Directions to the Trailhead:
Meeting the Ridge above Noisy Creek Basin Noisy Creek Basin
Please visit the Camp Misery Trailhead information for directions to the start of the route.
Please remember that the Jewel Basin is CLOSED, therefore OFF LIMITS to motorized vehicles.
Heading up the ridge Route Topo Cornices and the Flathead Valley
Total distance to the summit ≅ 2.5 miles.
Total elevation gained ≅ 1,778 feet.
The panoramic image at the bottom of this section shows the described route in better detail. The image shows the route after gaining the spur ridge.
From the Camp Misery Trailhead follow the Jeep Trail to the southeast from the parking area.
There should be a good snowmobile trail to follow as most of the users access the bowl below the boundary this way. Continue on the Jeep Trail until the road takes a very sharp turn and begins it earnest ascent to the ridge on the west of the Noisy Creek Basin. This ridge is on your right as you are traveling up the jeep trail.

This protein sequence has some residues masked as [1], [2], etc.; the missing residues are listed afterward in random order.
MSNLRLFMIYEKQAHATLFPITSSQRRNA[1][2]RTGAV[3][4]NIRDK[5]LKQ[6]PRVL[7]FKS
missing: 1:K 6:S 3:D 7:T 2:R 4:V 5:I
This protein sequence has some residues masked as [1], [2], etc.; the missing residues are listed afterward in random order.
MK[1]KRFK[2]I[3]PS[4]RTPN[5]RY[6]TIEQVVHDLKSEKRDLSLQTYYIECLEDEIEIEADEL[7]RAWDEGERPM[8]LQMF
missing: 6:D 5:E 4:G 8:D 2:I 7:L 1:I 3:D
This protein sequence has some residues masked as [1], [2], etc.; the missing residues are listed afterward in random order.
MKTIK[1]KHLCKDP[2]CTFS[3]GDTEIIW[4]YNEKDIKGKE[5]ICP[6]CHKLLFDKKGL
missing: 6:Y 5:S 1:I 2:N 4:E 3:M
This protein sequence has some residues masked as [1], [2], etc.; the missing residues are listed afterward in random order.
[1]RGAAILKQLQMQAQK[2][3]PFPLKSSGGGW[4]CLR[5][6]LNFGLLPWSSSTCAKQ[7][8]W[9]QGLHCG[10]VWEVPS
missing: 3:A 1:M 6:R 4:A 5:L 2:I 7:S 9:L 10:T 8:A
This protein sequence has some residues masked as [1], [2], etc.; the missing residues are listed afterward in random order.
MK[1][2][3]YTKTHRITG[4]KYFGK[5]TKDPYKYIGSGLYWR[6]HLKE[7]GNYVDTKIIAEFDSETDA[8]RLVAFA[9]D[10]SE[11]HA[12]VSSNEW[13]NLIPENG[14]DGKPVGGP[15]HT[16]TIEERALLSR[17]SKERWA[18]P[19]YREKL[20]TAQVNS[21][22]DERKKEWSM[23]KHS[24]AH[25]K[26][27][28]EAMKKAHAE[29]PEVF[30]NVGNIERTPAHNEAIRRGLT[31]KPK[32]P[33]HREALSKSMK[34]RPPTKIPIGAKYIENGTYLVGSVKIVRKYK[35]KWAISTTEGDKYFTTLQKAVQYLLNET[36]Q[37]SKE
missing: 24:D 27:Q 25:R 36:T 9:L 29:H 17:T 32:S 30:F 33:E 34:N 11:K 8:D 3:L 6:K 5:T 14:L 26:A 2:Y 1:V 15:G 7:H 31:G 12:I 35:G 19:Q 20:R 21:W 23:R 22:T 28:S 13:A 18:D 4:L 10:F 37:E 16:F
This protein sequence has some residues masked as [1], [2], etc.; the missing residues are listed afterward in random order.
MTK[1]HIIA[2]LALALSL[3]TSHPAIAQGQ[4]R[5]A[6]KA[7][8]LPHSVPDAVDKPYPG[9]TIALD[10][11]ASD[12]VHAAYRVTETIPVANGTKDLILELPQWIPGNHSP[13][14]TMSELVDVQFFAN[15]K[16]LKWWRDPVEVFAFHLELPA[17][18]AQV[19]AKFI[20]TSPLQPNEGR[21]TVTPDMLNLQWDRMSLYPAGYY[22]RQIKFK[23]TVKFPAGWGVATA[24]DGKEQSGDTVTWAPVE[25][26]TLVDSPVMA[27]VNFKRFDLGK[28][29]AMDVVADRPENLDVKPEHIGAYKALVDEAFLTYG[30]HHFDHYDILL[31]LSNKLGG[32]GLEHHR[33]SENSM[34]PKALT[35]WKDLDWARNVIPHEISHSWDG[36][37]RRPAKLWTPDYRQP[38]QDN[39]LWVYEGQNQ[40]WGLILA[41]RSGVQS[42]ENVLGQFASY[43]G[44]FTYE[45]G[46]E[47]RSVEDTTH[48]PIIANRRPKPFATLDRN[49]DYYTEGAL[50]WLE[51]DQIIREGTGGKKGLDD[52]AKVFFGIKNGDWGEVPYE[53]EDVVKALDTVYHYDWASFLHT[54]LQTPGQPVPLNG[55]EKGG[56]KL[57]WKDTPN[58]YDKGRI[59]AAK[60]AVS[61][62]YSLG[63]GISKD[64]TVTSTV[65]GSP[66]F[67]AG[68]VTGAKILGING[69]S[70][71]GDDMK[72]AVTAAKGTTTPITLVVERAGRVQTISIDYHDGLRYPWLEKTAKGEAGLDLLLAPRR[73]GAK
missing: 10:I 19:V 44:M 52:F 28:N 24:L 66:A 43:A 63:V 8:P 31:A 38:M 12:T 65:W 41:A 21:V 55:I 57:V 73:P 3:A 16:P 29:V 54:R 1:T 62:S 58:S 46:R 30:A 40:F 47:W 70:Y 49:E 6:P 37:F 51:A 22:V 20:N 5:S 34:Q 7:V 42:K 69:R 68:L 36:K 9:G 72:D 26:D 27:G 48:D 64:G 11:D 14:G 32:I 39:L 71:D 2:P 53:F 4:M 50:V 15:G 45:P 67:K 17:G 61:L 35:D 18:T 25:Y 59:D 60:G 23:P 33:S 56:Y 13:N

At this place there should be an obvious track making a sharp left hand turn (east) which when followed will lead past a set of structures (if they are not all snow-covered). This is the location of the Noisy Basin Snotel station which is run by the National Water and Climate Center, a branch of the NRCS. [See next section for more information on the SNOTEL program.] Continue up hill on a traversing route until an easy way to the ridge on the right is located. There should be some type of trail left by users who have skied or snowshoed there in their efforts to either summit Aeneas or gain more height for some back country skiing.